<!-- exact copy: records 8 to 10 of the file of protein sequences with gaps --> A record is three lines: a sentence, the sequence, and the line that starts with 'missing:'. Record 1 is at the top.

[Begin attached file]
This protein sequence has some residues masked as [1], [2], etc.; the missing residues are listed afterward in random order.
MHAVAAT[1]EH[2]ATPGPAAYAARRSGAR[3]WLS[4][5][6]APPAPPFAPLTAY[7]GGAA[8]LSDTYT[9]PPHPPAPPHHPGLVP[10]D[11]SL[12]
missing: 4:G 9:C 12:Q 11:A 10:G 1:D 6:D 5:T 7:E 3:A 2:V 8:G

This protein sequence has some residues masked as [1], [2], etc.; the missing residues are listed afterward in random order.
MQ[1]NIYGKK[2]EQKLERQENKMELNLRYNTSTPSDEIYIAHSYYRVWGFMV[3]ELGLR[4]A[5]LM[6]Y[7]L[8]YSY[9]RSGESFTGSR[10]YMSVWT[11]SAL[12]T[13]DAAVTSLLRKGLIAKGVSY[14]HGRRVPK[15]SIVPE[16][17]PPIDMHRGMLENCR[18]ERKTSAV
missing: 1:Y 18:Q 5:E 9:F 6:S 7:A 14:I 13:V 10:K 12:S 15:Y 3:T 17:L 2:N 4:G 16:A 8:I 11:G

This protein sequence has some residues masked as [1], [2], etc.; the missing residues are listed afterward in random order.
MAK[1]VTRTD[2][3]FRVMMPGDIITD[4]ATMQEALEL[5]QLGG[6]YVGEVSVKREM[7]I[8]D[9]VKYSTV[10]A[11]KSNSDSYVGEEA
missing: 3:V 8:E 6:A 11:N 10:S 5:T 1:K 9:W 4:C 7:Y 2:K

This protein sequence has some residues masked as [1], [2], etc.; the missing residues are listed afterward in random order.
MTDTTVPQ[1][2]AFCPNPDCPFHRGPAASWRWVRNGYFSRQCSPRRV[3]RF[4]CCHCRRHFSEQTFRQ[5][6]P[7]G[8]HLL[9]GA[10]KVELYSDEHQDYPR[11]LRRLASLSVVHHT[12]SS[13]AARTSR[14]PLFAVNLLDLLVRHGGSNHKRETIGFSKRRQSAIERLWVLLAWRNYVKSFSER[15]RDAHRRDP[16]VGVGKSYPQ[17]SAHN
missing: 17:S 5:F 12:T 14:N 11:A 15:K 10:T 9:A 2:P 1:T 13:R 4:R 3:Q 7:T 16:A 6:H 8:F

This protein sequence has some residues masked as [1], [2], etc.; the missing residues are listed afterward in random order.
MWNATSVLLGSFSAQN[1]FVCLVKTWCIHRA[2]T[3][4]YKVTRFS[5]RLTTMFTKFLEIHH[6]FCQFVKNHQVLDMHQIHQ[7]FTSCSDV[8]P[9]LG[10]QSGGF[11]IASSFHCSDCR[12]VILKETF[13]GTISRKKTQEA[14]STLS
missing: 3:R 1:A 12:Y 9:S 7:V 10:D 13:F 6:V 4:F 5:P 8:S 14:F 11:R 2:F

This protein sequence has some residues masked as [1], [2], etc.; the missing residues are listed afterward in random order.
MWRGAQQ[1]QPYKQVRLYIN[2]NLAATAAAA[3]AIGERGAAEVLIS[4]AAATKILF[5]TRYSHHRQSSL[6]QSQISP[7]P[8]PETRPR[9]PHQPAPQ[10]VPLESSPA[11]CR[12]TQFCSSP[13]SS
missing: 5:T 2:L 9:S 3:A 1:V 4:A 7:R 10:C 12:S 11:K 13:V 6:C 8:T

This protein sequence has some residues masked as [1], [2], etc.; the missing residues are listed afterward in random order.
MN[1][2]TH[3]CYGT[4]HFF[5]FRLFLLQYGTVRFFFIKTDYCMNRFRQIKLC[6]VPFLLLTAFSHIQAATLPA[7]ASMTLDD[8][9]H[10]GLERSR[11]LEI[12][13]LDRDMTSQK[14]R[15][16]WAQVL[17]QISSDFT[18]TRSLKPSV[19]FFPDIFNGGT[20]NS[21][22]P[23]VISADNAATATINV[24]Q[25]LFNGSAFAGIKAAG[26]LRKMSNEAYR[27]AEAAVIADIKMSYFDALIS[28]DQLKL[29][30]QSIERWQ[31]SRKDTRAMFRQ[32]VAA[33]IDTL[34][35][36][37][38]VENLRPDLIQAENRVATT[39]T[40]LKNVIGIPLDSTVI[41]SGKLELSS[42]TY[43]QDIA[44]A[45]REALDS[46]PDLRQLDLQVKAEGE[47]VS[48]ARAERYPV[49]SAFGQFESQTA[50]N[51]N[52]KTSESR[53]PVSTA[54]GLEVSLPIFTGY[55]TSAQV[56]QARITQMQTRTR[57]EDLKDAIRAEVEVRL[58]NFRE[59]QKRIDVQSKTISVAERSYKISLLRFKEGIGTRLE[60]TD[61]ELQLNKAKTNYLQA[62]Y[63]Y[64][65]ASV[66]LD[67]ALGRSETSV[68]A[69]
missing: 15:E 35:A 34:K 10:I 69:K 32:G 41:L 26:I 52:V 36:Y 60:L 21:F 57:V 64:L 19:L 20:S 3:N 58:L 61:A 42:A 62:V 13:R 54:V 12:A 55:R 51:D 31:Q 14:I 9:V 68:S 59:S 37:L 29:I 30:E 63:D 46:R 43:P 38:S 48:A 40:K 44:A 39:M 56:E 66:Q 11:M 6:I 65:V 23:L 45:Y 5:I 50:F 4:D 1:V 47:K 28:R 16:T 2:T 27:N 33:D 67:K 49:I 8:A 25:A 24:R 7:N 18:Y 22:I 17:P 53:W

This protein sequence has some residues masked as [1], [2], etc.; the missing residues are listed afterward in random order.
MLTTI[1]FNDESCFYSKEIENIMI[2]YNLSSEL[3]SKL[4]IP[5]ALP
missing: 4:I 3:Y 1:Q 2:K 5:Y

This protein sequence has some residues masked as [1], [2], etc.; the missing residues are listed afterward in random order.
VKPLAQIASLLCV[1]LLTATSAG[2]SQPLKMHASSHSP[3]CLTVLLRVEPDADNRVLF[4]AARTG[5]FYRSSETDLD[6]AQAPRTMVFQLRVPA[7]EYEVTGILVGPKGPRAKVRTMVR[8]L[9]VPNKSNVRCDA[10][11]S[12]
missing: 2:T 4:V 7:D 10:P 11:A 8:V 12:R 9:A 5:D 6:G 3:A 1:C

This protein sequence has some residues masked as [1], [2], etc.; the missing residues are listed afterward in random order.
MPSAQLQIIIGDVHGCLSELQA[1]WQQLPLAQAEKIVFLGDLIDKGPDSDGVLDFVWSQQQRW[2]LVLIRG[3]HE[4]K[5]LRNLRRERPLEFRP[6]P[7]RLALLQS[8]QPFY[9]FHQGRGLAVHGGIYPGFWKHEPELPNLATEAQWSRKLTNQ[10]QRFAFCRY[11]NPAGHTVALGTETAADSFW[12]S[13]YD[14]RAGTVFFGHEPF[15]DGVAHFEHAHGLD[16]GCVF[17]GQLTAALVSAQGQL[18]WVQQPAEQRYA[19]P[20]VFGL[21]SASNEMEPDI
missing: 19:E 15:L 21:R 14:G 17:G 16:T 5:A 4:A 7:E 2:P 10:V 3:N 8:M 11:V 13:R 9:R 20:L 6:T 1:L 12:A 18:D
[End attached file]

This protein sequence has some residues masked as [1], [2], etc.; the missing residues are listed afterward in random order.
MLTTI[1]FNDESCFYSKEIENIMI[2]YNLSSEL[3]SKL[4]IP[5]ALP
missing: 4:I 3:Y 1:Q 2:K 5:Y

This protein sequence has some residues masked as [1], [2], etc.; the missing residues are listed afterward in random order.
VKPLAQIASLLCV[1]LLTATSAG[2]SQPLKMHASSHSP[3]CLTVLLRVEPDADNRVLF[4]AARTG[5]FYRSSETDLD[6]AQAPRTMVFQLRVPA[7]EYEVTGILVGPKGPRAKVRTMVR[8]L[9]VPNKSNVRCDA[10][11]S[12]
missing: 2:T 4:V 7:D 10:P 11:A 8:V 12:R 9:A 5:D 6:G 3:A 1:C

This protein sequence has some residues masked as [1], [2], etc.; the missing residues are listed afterward in random order.
MPSAQLQIIIGDVHGCLSELQA[1]WQQLPLAQAEKIVFLGDLIDKGPDSDGVLDFVWSQQQRW[2]LVLIRG[3]HE[4]K[5]LRNLRRERPLEFRP[6]P[7]RLALLQS[8]QPFY[9]FHQGRGLAVHGGIYPGFWKHEPELPNLATEAQWSRKLTNQ[10]QRFAFCRY[11]NPAGHTVALGTETAADSFW[12]S[13]YD[14]RAGTVFFGHEPF[15]DGVAHFEHAHGLD[16]GCVF[17]GQLTAALVSAQGQL[18]WVQQPAEQRYA[19]P[20]VFGL[21]SASNEMEPDI
missing: 19:E 15:L 21:R 14:G 17:G 16:T 5:A 4:A 7:E 2:P 10:V 3:N 8:M 11:V 13:R 9:R 20:L 6:T 1:L 12:A 18:D